California Anti-SLAPP Attorney Serving Los Angeles, Orange County, San Diego, Riverside, Palm Springs, San Bernardino, & Silicon Valley
Anti-SLAPP is a complicated area of law that requires a deep understanding of the statutes guiding it. Hiring a California media and First Amendment litigation attorney skilled in navigating the complexities of Anti-SLAPP litigation will play a pivotal role in achieving your desired outcome. At Talkov Law, we are committed to defending your rights and protecting your interests every step of the way.
What is a SLAPP Lawsuit?
SLAPP, or “Strategic Lawsuits Against Public Participation,” are complaints filed with a court for the purpose of hindering a defendant’s free speech. As the name suggests, the goal of a SLAPP lawsuit is not for the plaintiff to win the case, but rather to intimidate the defendant into backing down on a public issue, use of the court system or other exercise of their First Amendment rights. In fact, most plaintiffs don’t even expect to win; they just want to bully the defendant into silence.
A SLAPP lawsuit is often brought against an individual defendant, sometimes by a large corporation or individual plaintiff. The plaintiff may disagree with what the defendant is saying or how the defendant is exercising his or her First Amendment rights, even though such expressions of free speech are protected under the United States Constitution. The plaintiff will then sue the defendant for a cause of action that easy to allege, but hard to prove, such as defamation. The goal is to cause the defendant to expend their limited financial resources. Often times, the causes of action have no statute of contract allowing the recovery of attorney’s fees, so everything the defendant spends on legal fees will never be recovered. Although the lawsuit is meritless, the defendant may not have the money, time, or energy to spend on fighting back.
According to the non-profit AntiSLAPP.org, these lawsuits “turn the justice system into a weapon, and have a serious chilling effect on the free speech that is so vital to the public interest.” SLAPP motions are prohibited because “it is in the public interest to encourage continued participation in matters of public significance, and that this participation should not be chilled through abuse of the judicial process.” Cal. Code Civ. Proc. § 425.16.
What Types of Lawsuits are Considered SLAPP Lawsuits?
Often times, SLAPP lawsuits take the guise of seemingly legitimate claims. However, a close examination of those causes of action reveal that they were brought solely to annoy and silence the defendant. Some of the common causes of action found in a SLAPP complaint include, but are not limited to:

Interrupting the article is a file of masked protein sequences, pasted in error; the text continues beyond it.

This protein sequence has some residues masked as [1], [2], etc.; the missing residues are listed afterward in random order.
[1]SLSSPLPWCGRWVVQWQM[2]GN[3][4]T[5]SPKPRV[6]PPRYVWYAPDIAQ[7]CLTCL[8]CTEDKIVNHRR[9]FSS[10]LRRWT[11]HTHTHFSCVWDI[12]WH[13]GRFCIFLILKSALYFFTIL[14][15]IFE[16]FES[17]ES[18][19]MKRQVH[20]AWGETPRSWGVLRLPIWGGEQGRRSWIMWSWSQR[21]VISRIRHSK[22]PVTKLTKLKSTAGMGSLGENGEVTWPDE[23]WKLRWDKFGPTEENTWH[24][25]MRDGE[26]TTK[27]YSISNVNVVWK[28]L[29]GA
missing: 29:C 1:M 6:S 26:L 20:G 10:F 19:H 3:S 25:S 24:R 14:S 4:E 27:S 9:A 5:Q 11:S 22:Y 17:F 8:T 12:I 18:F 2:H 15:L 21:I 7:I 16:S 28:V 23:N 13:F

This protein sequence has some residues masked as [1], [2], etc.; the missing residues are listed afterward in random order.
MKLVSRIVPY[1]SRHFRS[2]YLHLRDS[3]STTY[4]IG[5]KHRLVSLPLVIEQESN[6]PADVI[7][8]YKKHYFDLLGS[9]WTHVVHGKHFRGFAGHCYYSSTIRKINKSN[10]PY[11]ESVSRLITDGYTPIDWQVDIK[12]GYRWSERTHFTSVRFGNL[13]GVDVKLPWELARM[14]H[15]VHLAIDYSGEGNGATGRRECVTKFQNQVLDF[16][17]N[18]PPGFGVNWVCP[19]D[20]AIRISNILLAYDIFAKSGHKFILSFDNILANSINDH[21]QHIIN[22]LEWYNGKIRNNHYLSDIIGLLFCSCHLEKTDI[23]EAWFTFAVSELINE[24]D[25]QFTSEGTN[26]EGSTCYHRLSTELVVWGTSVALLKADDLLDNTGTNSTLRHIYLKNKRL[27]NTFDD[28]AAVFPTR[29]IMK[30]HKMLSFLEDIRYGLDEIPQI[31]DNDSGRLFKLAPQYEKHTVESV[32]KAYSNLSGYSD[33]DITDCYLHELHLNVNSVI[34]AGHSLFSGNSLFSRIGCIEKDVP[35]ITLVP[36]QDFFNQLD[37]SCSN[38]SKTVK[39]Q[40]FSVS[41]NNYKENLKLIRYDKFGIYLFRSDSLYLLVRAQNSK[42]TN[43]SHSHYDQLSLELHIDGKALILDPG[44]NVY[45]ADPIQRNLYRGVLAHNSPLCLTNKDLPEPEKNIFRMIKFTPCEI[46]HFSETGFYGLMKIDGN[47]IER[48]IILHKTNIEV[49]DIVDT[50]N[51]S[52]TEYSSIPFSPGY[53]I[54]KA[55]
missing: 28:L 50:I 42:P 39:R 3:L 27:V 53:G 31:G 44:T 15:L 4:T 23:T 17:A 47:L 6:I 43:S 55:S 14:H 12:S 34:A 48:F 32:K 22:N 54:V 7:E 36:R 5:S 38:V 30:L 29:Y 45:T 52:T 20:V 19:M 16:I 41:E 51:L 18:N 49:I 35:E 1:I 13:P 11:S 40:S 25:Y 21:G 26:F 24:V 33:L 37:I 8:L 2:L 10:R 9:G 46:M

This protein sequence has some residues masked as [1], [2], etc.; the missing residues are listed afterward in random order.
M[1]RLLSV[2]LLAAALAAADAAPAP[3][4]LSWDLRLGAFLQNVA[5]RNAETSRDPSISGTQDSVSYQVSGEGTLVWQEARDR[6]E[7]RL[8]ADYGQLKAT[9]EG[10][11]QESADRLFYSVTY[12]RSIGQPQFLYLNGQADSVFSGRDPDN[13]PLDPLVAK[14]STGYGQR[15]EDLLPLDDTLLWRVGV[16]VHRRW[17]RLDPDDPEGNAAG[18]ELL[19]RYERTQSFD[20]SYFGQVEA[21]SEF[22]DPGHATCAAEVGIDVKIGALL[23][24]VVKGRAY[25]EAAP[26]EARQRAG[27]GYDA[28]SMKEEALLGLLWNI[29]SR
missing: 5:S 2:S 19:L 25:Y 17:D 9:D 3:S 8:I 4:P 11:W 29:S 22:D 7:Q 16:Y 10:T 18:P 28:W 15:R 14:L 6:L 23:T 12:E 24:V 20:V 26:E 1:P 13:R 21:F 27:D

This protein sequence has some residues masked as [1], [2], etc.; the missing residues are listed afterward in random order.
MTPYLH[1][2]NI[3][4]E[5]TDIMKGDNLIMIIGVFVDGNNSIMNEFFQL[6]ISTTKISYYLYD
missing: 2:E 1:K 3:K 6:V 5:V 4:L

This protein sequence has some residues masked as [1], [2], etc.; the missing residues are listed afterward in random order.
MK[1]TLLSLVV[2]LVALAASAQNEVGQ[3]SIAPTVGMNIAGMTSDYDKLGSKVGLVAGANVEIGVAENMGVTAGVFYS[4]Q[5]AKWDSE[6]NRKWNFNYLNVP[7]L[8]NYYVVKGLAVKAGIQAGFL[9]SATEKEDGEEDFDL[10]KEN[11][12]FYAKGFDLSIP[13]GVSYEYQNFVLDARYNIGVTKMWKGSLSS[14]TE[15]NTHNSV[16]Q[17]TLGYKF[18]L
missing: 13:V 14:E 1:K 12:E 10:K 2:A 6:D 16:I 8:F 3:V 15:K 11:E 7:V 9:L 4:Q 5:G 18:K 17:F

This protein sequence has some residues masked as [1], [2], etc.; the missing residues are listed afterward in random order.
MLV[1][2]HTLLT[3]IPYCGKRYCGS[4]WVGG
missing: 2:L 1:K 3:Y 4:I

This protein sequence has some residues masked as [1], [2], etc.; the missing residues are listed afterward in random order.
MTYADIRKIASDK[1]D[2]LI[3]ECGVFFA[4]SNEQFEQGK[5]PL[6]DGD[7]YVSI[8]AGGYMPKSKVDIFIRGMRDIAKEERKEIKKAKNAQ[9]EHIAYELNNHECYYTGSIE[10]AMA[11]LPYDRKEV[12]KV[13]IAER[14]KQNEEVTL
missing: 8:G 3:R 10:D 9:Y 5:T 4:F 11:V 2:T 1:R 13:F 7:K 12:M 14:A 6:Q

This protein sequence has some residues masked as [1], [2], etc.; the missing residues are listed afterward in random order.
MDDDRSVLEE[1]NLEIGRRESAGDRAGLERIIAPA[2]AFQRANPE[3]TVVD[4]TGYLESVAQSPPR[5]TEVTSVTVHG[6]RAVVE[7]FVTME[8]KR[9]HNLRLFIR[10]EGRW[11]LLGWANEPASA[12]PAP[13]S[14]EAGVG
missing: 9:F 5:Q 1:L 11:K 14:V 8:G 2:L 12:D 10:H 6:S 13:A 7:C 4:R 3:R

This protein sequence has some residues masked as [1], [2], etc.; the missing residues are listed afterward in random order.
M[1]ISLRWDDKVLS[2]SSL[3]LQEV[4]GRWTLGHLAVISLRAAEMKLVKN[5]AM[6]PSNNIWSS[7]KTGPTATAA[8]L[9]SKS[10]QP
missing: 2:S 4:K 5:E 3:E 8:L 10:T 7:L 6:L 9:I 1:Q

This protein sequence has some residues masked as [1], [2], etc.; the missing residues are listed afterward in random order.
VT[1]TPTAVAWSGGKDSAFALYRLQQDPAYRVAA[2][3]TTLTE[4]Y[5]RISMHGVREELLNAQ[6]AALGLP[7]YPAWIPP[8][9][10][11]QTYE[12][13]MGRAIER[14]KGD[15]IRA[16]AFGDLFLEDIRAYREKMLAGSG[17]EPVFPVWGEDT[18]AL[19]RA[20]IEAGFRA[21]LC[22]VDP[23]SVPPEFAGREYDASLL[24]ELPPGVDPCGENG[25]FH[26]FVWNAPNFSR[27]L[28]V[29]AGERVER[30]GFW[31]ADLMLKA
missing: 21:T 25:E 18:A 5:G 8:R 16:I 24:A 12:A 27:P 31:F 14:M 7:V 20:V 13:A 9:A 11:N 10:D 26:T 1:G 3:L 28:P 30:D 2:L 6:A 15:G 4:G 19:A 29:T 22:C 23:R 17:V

- Defamation including Libel and Slander (Written and Oral Defamation)
- Public Figure Defamation brought without Actual Malice or relating to Rhetorical Hyperbole
- Invasion of Privacy
- Interference with Contract
- Malicious Prosecution
- Abuse of Process
- Intentional or Negligent Infliction of Emotional Distress
- Interference with Economic Advantage
- Breach of Contract
Some claims that are protected by Anti-SLAPP laws as determined by successful Anti-SLAPP motions include:
- Writing letters to the editor
- Circulating flyers for petition
- Participating in a demonstration
- Commenting at public hearings
- Filing complaints with a government agency
- Filing legal claims or lawsuits
How to Win a SLAPP Lawsuit in California through the Anti-SLAPP Statute
To curb these abuses, the California legislature enacted California’s Anti-SLAPP statute as Code of Civil Procedure § 425.16. “Resolution of an anti-SLAPP Motion requires a court to engage in a two-step process.” Jarrow Formulas, Inc. v. LaMarche (2003) 31 Cal. 4th 728.
In the first step or prong, the defendant must show that the conduct underlying the plaintiff’s cause of action, or portions of the cause of action that are asserted as grounds for relief, arises from the defendant’s constitutional rights of free speech or petition. Cal. Code Civ. Proc. § 425.16(b)(1); Baral v. Schnitt (2016) 1 Cal. 5th 376, 395.
In the second prong or step, the burden shifts to the plaintiff to prove that the plaintiff has a legally sufficient claim and to prove with “admissible evidence” a “probability” that the plaintiff will prevail on the claim. Navellier v. Sletten (2002) 29 Cal. 4th 82, 88–89.
If the defendant prevails, the plaintiff will be held liable for paying the entirety of the defendant’s attorney’s fees. The defendant’s attorney may even be entitled to a fee enhancement from the plaintiffs. Ketchum v. Moses (2001) 24 Cal. 4th 1122. To ensure the best outcome in your case, we highly recommend you consult with an attorney who is experienced in Anti-SLAPP lawsuits.
Contact an Experienced California Anti-SLAPP Attorney in Today
If you need experienced representation on the legal aspects of an Anti-SLAPP motion, the business litigation attorneys at Talkov Law can help you. Contact an experienced attorney at Talkov Law today at (844) 4-TALKOV (825568) or contact us online for a free analysis of your situation.